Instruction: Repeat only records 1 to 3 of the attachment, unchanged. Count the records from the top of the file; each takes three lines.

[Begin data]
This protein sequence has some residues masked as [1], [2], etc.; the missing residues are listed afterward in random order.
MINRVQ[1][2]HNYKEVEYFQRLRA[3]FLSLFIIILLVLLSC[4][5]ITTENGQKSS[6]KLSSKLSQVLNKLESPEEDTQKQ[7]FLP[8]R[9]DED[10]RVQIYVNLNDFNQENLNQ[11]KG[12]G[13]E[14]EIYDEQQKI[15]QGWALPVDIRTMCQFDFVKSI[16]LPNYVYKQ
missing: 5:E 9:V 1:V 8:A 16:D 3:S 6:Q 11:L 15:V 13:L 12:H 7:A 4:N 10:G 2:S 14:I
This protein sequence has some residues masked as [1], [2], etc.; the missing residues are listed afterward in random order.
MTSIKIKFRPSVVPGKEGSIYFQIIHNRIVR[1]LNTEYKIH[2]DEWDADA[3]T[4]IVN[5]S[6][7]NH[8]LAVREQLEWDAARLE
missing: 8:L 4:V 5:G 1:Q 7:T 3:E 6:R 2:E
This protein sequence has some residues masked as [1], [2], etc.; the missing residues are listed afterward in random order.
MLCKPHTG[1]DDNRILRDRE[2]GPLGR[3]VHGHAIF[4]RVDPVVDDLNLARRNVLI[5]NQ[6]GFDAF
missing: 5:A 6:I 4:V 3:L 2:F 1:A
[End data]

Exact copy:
This protein sequence has some residues masked as [1], [2], etc.; the missing residues are listed afterward in random order.
MINRVQ[1][2]HNYKEVEYFQRLRA[3]FLSLFIIILLVLLSC[4][5]ITTENGQKSS[6]KLSSKLSQVLNKLESPEEDTQKQ[7]FLP[8]R[9]DED[10]RVQIYVNLNDFNQENLNQ[11]KG[12]G[13]E[14]EIYDEQQKI[15]QGWALPVDIRTMCQFDFVKSI[16]LPNYVYKQ
missing: 5:E 9:V 1:V 8:A 16:D 3:S 6:Q 11:L 15:V 13:L 12:H 7:A 4:N 10:G 2:S 14:I
This protein sequence has some residues masked as [1], [2], etc.; the missing residues are listed afterward in random order.
MTSIKIKFRPSVVPGKEGSIYFQIIHNRIVR[1]LNTEYKIH[2]DEWDADA[3]T[4]IVN[5]S[6][7]NH[8]LAVREQLEWDAARLE
missing: 8:L 4:V 5:G 1:Q 7:T 3:E 6:R 2:E
This protein sequence has some residues masked as [1], [2], etc.; the missing residues are listed afterward in random order.
MLCKPHTG[1]DDNRILRDRE[2]GPLGR[3]VHGHAIF[4]RVDPVVDDLNLARRNVLI[5]NQ[6]GFDAF
missing: 5:A 6:I 4:V 3:L 2:F 1:A